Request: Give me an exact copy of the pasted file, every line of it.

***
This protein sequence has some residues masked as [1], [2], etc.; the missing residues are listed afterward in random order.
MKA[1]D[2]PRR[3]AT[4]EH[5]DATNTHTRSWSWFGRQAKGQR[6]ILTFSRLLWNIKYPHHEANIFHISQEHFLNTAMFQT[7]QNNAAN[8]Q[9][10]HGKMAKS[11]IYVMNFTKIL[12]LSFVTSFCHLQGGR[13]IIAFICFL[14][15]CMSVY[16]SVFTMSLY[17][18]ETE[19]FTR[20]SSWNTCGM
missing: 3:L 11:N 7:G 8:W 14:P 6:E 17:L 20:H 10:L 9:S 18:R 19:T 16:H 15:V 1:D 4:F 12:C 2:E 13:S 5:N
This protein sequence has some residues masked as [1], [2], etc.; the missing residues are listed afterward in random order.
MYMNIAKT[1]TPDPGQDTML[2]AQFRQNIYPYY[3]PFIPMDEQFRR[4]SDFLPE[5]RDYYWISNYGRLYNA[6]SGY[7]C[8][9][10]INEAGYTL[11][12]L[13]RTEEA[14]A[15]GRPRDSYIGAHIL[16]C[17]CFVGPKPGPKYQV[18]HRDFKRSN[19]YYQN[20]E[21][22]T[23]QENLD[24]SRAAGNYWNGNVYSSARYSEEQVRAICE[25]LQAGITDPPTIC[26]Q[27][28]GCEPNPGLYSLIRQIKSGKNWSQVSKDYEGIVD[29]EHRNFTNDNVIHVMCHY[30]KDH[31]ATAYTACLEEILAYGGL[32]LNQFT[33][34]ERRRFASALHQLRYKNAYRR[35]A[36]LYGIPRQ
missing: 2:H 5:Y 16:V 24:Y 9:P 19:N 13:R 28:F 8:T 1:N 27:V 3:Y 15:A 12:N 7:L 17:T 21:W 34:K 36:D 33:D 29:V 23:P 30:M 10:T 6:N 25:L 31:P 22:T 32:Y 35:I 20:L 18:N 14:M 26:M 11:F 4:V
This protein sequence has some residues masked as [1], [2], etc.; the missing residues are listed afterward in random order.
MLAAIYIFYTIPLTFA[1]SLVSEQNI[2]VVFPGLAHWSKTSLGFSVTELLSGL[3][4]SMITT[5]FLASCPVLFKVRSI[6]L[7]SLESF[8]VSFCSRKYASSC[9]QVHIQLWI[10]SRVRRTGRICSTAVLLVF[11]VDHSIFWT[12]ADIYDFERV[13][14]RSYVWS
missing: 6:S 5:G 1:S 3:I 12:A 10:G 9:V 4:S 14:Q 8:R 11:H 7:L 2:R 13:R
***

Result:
This protein sequence has some residues masked as [1], [2], etc.; the missing residues are listed afterward in random order.
MKA[1]D[2]PRR[3]AT[4]EH[5]DATNTHTRSWSWFGRQAKGQR[6]ILTFSRLLWNIKYPHHEANIFHISQEHFLNTAMFQT[7]QNNAAN[8]Q[9][10]HGKMAKS[11]IYVMNFTKIL[12]LSFVTSFCHLQGGR[13]IIAFICFL[14][15]CMSVY[16]SVFTMSLY[17][18]ETE[19]FTR[20]SSWNTCGM
missing: 3:L 11:N 7:G 8:W 14:P 6:E 17:L 20:H 10:L 9:S 18:R 19:T 16:H 15:V 1:D 4:F 12:C 2:E 13:S 5:N
This protein sequence has some residues masked as [1], [2], etc.; the missing residues are listed afterward in random order.
MYMNIAKT[1]TPDPGQDTML[2]AQFRQNIYPYY[3]PFIPMDEQFRR[4]SDFLPE[5]RDYYWISNYGRLYNA[6]SGY[7]C[8][9][10]INEAGYTL[11][12]L[13]RTEEA[14]A[15]GRPRDSYIGAHIL[16]C[17]CFVGPKPGPKYQV[18]HRDFKRSN[19]YYQN[20]E[21][22]T[23]QENLD[24]SRAAGNYWNGNVYSSARYSEEQVRAICE[25]LQAGITDPPTIC[26]Q[27][28]GCEPNPGLYSLIRQIKSGKNWSQVSKDYEGIVD[29]EHRNFTNDNVIHVMCHY[30]KDH[31]ATAYTACLEEILAYGGL[32]LNQFT[33][34]ERRRFASALHQLRYKNAYRR[35]A[36]LYGIPRQ
missing: 2:H 5:Y 16:V 24:Y 9:P 19:N 13:R 28:F 8:T 1:N 27:V 3:Y 15:A 12:N 7:L 17:T 21:W 34:K 36:D 33:D 29:V 23:P 30:M 10:T 6:N 25:L 31:P 22:T 32:Y 35:I 20:L 18:N 14:M 26:M 11:F 4:V
This protein sequence has some residues masked as [1], [2], etc.; the missing residues are listed afterward in random order.
MLAAIYIFYTIPLTFA[1]SLVSEQNI[2]VVFPGLAHWSKTSLGFSVTELLSGL[3][4]SMITT[5]FLASCPVLFKVRSI[6]L[7]SLESF[8]VSFCSRKYASSC[9]QVHIQLWI[10]SRVRRTGRICSTAVLLVF[11]VDHSIFWT[12]ADIYDFERV[13][14]RSYVWS
missing: 6:S 5:G 1:S 3:I 12:A 10:G 9:V 4:S 14:Q 8:R 11:H 7:L 2:R 13:R